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Eliminate sharp reflections?


I'm using this photo in Raw and jpeg as a "guinea pig" to learn DPP4 and PSE 2021. I have played with DPP and PSE Quick to get a decent photo. I want to soften the glare on  the rhododenron leaves in the background. Your suggestions are most welcome. Adding- had to reduce it to fit.


Canon EOS T7; EF-S 18-55mm IS; EF 28-135mm IS; EF 75-300mm; Sigma 150-600mm DG

What I said only works with raw, not jpeg.


Johnr, will pull up RAW photo and go from there. Thanks for your post. Rain for the next few days preventing me to get out for more photos.

Canon EOS T7; EF-S 18-55mm IS; EF 28-135mm IS; EF 75-300mm; Sigma 150-600mm DG

I agree that circular polarizing filter is the best solution, but I do not always carry one. DPP can sometimes make a good enough image from one that is not perfect.


Thanks to all for your help. I'll be taking a bunch of photos this weekend for a magazine article. Photos will be outdoors and indoors.

Canon EOS T7; EF-S 18-55mm IS; EF 28-135mm IS; EF 75-300mm; Sigma 150-600mm DG


From shooting a lot of photos in the Smoky mountains and looking at that image, I am pretty confident that the highlights for the water AND leaves are "blown".  This occurs when parts of the image are severely overexposed and the illumination of the sensor in these areas is far beyond that which creates the maximum output the sensor is designed to deliver to the A to D converter so that part is "clipped" and the only data for level and color is the maximum the sensor can provide and not what was truly in the scene.


I love the Smoky Mountains and my daughter were there camping and hiking last week but many of the images push the dynamic range capabilities of any camera.  Part of the beauty of the Smoky Mountains is the gloominess of the forest but the bits of sunlight that come through create clipping issues and if you try to make the scene brighter than it is in real life then the problem grows worse.


A polarizing filter can help but when possible in an extreme dynamic range situation, you need to take the time to observe the highlight and shadow warnings from the camera and decide what mix of blown highlights and/or noisy shadows are the best compromise and generally I go for more noise in the shadows instead of clipping the highlights IF there is important detail data needed from the highlights.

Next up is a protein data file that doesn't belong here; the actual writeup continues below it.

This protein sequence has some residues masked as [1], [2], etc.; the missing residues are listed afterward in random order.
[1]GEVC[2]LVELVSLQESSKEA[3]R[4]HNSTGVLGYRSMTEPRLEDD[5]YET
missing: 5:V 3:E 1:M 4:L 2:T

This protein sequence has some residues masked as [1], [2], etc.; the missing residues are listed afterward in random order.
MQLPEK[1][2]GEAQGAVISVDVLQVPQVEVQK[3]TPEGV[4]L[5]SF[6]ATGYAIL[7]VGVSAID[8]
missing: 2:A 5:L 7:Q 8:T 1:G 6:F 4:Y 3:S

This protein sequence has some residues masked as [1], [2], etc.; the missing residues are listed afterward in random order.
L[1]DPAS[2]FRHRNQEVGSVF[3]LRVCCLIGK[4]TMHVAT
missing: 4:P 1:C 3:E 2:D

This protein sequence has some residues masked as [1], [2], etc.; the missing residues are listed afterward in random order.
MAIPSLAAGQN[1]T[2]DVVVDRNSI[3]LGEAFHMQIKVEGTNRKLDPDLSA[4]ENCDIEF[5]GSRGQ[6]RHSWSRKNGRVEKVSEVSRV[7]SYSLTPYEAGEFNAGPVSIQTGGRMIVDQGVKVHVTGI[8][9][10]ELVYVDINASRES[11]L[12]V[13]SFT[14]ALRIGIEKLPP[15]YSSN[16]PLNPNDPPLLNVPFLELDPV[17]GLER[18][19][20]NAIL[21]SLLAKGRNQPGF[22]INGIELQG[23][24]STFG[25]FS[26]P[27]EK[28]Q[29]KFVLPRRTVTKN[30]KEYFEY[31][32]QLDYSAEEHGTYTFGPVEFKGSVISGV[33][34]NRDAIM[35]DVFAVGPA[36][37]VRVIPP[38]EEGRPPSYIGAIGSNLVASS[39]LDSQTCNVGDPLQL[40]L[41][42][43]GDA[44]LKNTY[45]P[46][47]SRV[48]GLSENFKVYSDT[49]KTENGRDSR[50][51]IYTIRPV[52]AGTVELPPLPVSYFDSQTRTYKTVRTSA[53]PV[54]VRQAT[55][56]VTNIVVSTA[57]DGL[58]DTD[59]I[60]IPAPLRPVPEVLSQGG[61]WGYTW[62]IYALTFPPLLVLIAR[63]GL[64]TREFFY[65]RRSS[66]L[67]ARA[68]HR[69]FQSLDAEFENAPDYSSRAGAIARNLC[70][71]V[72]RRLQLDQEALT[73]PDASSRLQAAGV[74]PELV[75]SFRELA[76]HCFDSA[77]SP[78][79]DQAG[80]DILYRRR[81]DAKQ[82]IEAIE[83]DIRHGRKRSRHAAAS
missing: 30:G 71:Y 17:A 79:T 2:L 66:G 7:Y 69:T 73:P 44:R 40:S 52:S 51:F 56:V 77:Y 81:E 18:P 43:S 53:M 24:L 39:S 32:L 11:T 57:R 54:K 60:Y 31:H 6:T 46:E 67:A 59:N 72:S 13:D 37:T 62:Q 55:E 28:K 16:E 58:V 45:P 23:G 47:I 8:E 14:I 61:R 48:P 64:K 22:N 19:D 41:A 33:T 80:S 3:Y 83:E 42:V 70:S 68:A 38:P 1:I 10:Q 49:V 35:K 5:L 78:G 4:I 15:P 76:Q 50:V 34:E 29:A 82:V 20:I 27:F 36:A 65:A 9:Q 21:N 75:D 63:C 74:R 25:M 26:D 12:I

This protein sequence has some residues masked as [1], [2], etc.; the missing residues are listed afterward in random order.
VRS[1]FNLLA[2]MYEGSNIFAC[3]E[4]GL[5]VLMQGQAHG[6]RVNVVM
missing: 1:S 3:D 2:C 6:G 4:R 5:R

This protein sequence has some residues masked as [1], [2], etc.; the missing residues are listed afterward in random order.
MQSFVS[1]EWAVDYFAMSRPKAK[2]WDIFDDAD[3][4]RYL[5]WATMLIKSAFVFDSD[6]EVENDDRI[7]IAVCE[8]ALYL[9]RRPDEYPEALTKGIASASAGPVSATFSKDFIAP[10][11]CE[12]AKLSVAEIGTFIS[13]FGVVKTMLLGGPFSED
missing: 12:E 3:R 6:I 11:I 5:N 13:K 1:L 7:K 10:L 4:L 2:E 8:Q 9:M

Once you get into post, if the original image is close enough to OK then you may be able to do enough work with the sliders in DPP.  With excessive highlights, you will probably need to drop the overall brightness slider and then fine tune further with the highlight and shadow sliders which allow you to somewhat compensate for a scene dynamic range which exceeds the capability of photography gear.  I have found that the range of compensation with the highlight slider is pretty minimal and you may have to drop the overall brightness most of a full stop to get within a usable range.


I try to take the time to meter properly to come up with a good original capture but sometimes that isn't possible.  For our hike to Mt. Cammerer last Tuesday, weather was a factor and I wanted to get to the summit before the clouds rolled in.  It is a 12 mile round trip with over 3,000 feet of elevation gain and I was carrying my 1DX III with EF 24-70, 70-200, and 100 f2.8 lenses which dropped trail speed so I didn't want to make any long stops on the way up.  I did some quick spot metering for the attached happy little stream image, shot it, continued on my way, and adjusted -2/3 stop brightness, +3 clarity, +3 shadow, and -3 highlight in post.  I just liked the feel of that little stream that appears in a brief near level spot on the way to the AT so it isn't worth a lot of time but I may clean it up further in Photoshop later if I get bored and have time.  DPP has an area adjust tool but if you really need to do an area adjust, then you need the much greater capabilities of PS.





EOS 1DX M3, 1DX M2, 1DX, 5DS R, M6 Mark II, 1D M2, EOS 650 (film), many lenses, XF400 video

Rodger, the park is one of our favorite places. My complements on the photo. High mileage has pretty much eliminated long hikes. I have made contact with the local Trout Unlimited chapter who assists the park with their fisheries work. Looking for lots of photos plus some fishing there.

Canon EOS T7; EF-S 18-55mm IS; EF 28-135mm IS; EF 75-300mm; Sigma 150-600mm DG